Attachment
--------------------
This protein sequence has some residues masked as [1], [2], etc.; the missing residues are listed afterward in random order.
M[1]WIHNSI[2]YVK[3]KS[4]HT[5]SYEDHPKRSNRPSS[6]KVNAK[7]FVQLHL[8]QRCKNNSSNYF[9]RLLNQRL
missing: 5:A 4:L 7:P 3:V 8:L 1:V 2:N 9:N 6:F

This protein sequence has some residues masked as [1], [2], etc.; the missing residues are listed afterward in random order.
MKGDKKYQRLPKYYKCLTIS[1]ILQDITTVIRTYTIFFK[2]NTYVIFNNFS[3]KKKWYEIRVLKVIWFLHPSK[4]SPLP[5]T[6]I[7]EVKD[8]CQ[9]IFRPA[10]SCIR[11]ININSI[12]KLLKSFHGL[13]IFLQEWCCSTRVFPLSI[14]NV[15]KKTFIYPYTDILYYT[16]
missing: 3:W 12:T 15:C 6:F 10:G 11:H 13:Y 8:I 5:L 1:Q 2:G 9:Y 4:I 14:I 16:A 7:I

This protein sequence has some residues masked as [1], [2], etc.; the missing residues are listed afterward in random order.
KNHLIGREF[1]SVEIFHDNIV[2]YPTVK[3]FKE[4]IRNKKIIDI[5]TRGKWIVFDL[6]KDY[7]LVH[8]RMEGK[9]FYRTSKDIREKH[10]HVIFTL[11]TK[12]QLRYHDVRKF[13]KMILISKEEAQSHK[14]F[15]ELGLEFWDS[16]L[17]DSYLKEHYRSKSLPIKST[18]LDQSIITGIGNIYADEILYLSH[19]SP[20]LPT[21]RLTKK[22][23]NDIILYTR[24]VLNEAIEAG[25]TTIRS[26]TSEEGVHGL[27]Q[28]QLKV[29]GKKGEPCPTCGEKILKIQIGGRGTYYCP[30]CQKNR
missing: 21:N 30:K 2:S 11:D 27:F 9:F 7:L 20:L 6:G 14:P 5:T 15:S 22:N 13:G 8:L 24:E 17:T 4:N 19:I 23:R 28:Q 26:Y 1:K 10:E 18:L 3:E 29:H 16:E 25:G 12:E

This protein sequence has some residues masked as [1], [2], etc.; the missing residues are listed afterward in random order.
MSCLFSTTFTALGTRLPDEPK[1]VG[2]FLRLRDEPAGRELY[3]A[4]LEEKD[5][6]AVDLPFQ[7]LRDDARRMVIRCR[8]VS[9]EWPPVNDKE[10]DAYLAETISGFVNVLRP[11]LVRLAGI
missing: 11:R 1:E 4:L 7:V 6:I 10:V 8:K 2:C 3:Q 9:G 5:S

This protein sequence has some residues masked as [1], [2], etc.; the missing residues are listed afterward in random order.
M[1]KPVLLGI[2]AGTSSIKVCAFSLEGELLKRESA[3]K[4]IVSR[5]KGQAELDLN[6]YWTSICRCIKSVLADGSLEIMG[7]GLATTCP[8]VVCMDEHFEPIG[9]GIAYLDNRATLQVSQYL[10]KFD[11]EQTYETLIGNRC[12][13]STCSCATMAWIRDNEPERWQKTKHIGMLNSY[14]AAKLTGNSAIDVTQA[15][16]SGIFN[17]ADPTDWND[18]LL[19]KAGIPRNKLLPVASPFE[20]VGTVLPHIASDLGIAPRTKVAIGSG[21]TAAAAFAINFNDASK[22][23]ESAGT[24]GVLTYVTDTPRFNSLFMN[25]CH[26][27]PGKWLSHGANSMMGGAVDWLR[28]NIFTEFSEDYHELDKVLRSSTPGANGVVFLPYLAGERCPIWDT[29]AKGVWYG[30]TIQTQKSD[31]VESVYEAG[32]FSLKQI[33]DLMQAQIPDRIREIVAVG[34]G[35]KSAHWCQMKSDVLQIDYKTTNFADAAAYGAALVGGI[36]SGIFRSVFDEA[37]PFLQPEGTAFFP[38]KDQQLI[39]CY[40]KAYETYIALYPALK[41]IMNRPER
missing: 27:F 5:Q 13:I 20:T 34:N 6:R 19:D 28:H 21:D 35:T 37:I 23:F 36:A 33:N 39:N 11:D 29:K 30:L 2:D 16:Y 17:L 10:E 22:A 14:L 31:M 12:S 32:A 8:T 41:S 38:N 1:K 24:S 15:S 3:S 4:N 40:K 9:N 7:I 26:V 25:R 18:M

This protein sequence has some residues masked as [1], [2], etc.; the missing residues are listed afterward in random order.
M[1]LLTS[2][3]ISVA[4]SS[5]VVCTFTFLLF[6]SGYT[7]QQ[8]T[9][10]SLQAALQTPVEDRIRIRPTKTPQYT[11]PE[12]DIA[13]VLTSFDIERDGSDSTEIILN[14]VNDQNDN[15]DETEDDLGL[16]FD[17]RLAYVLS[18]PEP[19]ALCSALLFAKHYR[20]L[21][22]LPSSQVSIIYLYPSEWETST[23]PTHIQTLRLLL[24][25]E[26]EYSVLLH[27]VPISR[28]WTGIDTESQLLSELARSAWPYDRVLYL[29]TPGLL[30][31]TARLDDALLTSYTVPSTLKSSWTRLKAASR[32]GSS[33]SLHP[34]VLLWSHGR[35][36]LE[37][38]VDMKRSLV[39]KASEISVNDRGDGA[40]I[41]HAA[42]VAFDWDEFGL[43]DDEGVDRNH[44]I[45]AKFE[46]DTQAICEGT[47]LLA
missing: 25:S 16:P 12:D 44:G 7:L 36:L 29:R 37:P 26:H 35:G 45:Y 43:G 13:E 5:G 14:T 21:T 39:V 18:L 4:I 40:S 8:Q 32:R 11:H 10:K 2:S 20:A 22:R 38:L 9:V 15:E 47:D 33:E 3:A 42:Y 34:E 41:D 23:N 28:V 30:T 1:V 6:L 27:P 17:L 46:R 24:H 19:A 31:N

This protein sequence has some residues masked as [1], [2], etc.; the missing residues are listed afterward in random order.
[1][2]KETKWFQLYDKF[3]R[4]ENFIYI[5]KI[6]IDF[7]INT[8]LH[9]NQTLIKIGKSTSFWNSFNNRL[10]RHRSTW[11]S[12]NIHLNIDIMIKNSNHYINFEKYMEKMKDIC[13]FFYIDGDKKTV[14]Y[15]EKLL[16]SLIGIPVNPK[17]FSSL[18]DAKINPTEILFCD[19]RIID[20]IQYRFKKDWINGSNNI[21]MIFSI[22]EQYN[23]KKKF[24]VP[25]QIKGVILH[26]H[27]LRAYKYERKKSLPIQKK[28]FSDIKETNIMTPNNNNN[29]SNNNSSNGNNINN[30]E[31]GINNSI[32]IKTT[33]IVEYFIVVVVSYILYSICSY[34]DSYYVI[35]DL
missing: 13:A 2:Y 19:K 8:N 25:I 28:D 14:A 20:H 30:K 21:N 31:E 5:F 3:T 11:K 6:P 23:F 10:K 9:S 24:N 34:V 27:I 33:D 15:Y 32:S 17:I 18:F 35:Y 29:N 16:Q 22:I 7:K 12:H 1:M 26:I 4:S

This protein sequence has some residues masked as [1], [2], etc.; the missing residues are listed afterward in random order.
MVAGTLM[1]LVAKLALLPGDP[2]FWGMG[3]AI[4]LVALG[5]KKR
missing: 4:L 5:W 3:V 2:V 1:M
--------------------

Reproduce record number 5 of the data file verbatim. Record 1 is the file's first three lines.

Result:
This protein sequence has some residues masked as [1], [2], etc.; the missing residues are listed afterward in random order.
M[1]KPVLLGI[2]AGTSSIKVCAFSLEGELLKRESA[3]K[4]IVSR[5]KGQAELDLN[6]YWTSICRCIKSVLADGSLEIMG[7]GLATTCP[8]VVCMDEHFEPIG[9]GIAYLDNRATLQVSQYL[10]KFD[11]EQTYETLIGNRC[12][13]STCSCATMAWIRDNEPERWQKTKHIGMLNSY[14]AAKLTGNSAIDVTQA[15][16]SGIFN[17]ADPTDWND[18]LL[19]KAGIPRNKLLPVASPFE[20]VGTVLPHIASDLGIAPRTKVAIGSG[21]TAAAAFAINFNDASK[22][23]ESAGT[24]GVLTYVTDTPRFNSLFMN[25]CH[26][27]PGKWLSHGANSMMGGAVDWLR[28]NIFTEFSEDYHELDKVLRSSTPGANGVVFLPYLAGERCPIWDT[29]AKGVWYG[30]TIQTQKSD[31]VESVYEAG[32]FSLKQI[33]DLMQAQIPDRIREIVAVG[34]G[35]KSAHWCQMKSDVLQIDYKTTNFADAAAYGAALVGGI[36]SGIFRSVFDEA[37]PFLQPEGTAFFP[38]KDQQLI[39]CY[40]KAYETYIALYPALK[41]IMNRPER
missing: 27:F 5:Q 13:I 20:T 34:N 6:R 19:D 28:H 21:D 35:T 37:I 23:F 36:A 33:N 39:N 11:D 29:K 30:L 2:D 16:Y 17:L 10:E 22:A 14:L 31:M 12:S 32:A 8:T 41:S 38:N 1:K 24:S 15:S 3:S 4:N 40:K 9:N 7:I 26:V 25:R 18:M